Discipleship isn’t easy as we heard in our Gospel from Luke this morning. Luke quotes some strong words from Jesus… “Whoever comes to me and does not hate father and mother, wife and children, brothers and sisters, yes, even life itself, cannot be my disciple.” Luke may have been exaggerating a bit by using the word “hate.”  The Gospel writer Matthew says it a bit differently.  In his Gospel, Jesus says, “Whoever loves father or mother more than me is not worthy of me; and whoever loves son or daughter more than me is not worthy of me; and whoever does not take up the cross and follow me is not worthy of me.”


But whichever words are closer to what Jesus actually said, the sentiment is the same.  Discipleship for these early followers was not to be taken lightly.  Jesus warned them that they better count the costs before getting in too deep.  And because we know how all of this ends, we know how right Jesus was to warn them.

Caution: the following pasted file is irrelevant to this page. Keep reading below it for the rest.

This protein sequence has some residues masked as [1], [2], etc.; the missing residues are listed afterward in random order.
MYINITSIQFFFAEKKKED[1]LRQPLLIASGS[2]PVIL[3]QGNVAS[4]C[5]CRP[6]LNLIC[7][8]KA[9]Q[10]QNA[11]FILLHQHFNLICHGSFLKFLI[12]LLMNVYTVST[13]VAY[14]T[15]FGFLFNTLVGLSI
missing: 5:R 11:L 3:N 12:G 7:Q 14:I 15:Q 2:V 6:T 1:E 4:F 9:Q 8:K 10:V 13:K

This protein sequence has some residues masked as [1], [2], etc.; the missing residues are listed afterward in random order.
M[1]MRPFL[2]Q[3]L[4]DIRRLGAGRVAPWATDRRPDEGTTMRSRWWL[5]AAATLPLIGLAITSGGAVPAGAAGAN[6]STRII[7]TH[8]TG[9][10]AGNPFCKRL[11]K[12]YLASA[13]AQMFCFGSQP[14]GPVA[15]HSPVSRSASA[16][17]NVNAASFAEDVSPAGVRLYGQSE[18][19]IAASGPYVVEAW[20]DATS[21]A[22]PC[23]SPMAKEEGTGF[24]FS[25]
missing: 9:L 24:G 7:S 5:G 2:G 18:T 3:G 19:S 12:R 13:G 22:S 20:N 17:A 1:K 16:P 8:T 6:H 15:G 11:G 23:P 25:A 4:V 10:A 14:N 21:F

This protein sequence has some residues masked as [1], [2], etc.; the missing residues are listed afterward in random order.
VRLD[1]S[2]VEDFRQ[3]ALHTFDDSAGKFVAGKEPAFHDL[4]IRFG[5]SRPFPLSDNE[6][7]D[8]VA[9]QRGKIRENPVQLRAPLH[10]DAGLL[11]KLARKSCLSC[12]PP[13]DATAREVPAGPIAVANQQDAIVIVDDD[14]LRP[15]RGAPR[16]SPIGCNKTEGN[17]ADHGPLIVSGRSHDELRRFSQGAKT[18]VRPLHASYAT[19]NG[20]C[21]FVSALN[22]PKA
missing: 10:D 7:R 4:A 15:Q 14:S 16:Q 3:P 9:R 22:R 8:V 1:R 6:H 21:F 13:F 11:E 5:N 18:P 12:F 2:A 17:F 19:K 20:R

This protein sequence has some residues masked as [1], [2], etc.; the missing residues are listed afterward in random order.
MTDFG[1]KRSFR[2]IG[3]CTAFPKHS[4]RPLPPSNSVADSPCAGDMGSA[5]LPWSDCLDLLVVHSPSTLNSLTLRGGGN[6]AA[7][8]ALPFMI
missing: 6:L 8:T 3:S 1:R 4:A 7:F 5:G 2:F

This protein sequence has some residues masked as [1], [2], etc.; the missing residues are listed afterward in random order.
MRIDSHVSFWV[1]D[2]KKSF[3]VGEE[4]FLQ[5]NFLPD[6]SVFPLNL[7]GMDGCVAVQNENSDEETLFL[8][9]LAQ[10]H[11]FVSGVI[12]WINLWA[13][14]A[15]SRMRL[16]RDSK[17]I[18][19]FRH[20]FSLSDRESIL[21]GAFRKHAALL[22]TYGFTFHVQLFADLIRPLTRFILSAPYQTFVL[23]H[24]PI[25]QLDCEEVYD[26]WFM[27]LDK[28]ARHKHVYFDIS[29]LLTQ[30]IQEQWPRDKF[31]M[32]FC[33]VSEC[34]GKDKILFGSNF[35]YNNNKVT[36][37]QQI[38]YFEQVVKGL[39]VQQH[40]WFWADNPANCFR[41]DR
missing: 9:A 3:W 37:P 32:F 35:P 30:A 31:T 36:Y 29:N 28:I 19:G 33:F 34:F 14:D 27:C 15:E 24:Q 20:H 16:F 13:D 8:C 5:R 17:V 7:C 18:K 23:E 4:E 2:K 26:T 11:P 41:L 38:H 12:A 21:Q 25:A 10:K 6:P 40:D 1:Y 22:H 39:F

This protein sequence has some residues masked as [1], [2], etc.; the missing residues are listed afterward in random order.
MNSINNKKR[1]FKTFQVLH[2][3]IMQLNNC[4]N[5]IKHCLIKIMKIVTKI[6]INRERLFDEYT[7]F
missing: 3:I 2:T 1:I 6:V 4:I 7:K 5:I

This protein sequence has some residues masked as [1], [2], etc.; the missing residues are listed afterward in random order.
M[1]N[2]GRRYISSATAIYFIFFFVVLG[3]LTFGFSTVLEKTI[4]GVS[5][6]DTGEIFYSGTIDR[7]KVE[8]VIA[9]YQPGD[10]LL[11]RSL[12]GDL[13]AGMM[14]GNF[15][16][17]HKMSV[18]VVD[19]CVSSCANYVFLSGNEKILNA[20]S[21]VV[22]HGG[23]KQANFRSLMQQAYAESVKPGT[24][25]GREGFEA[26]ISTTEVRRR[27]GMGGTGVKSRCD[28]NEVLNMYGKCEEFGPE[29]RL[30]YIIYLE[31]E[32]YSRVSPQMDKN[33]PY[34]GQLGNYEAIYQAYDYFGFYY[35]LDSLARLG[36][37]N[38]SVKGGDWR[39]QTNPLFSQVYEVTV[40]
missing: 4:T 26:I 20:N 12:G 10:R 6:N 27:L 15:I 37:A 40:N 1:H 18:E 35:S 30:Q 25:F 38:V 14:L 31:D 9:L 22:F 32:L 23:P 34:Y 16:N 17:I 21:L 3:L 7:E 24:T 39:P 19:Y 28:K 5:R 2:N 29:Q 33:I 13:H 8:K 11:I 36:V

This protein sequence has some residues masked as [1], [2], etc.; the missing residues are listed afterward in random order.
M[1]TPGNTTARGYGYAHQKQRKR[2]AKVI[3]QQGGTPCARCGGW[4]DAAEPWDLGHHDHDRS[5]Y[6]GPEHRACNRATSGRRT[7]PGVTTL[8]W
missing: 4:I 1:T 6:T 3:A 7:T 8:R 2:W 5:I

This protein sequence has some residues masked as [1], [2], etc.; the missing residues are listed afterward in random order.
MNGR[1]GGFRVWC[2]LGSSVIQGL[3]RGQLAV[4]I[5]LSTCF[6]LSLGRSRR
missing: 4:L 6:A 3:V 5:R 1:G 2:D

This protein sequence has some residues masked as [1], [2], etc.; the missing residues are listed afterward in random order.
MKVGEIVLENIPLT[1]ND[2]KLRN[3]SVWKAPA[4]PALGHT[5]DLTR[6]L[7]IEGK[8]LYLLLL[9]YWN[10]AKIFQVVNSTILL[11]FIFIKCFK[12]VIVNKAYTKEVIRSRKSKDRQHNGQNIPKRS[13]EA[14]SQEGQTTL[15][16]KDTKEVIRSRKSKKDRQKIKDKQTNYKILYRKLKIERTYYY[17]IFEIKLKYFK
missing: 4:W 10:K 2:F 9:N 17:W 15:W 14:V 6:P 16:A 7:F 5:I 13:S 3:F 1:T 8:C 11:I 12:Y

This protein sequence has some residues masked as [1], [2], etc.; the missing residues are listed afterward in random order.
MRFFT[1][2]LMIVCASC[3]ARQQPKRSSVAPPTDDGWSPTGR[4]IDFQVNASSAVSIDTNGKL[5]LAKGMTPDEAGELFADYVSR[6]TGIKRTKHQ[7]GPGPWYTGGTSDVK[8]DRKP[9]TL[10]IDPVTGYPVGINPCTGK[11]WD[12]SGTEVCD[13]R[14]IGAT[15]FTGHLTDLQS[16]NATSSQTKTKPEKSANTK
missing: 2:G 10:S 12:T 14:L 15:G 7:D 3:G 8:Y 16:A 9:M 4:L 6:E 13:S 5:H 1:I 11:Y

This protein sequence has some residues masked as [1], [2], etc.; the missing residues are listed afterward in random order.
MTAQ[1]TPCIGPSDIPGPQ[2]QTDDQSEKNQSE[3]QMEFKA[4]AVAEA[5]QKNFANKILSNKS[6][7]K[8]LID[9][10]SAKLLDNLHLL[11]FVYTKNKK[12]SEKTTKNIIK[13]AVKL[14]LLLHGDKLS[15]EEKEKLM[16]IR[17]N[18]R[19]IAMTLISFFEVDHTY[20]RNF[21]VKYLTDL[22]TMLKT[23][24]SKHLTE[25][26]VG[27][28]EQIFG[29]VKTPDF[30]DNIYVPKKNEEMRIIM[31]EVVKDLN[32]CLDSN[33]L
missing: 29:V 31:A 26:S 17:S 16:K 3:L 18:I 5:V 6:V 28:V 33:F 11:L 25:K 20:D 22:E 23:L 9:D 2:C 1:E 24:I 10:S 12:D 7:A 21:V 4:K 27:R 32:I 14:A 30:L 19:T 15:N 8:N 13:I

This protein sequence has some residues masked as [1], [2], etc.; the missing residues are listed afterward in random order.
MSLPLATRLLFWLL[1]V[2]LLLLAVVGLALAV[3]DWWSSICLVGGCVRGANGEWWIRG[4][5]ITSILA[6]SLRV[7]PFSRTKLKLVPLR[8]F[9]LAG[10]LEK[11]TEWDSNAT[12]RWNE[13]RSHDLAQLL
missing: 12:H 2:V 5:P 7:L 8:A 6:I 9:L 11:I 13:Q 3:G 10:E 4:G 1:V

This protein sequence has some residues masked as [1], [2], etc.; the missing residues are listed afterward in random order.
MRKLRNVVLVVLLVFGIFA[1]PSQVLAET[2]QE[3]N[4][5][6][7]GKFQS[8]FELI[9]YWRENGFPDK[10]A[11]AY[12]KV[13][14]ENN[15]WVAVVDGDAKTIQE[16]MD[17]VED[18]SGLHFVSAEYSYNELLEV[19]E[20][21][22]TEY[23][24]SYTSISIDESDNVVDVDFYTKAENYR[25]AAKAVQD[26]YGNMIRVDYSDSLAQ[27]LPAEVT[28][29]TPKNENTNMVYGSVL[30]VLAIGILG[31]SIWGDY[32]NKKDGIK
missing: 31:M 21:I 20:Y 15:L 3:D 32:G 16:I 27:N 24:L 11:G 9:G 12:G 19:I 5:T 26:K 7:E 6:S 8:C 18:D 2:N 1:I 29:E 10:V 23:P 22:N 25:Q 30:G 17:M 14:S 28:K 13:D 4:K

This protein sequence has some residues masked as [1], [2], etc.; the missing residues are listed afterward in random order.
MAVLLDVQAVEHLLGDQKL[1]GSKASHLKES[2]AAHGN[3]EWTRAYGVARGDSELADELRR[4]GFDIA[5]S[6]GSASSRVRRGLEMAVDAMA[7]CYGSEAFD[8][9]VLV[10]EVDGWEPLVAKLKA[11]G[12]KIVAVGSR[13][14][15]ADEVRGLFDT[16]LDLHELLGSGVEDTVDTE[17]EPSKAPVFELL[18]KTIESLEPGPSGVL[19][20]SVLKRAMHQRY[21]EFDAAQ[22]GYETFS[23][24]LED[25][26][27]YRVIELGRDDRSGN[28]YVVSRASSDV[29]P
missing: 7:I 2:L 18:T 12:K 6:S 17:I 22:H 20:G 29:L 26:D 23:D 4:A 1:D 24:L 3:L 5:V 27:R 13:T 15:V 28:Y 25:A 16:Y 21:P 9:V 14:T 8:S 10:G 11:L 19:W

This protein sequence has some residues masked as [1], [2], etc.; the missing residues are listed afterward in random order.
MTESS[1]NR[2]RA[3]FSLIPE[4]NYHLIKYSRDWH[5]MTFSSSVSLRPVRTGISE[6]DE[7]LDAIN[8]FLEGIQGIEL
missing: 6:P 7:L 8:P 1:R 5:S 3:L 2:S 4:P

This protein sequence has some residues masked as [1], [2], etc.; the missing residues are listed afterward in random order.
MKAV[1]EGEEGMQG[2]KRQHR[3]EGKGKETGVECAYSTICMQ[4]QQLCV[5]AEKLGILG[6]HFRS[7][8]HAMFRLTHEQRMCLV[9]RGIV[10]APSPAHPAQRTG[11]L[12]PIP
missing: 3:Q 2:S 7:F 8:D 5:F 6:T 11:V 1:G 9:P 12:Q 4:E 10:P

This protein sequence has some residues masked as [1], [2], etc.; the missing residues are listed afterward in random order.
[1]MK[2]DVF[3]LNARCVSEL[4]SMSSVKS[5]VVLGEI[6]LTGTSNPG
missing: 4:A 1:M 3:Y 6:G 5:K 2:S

Jesus was arrested, beaten, and crucified for speaking out against those in power.  And once Jesus had been resurrected and the disciples chose to proclaim his message to the world, despite the warnings of the authorities in Jerusalem that they should remain silent, they, too, would be persecuted.  And eventually martyred for being followers of Jesus.


Persecution and martyrdom may not be real fears for Christians living in the United States, though there are places in the world where being a Christian remains a dangerous business.  Here in the United States, the Church, is likely, too safe, too aligned with the power structures in our country, and not able to be the prophetic voice that Jesus called us to be.  But that’s a sermon for another day…


Still, that doesn’t mean that being a Christian should be easy.  If we take or baptism seriously then part of our responsibility is to name the darkness and the suffering that we see around us.  Because in our baptism, we are being led to where Jesus agreed to go—into the chaos and vulnerability of this human existence.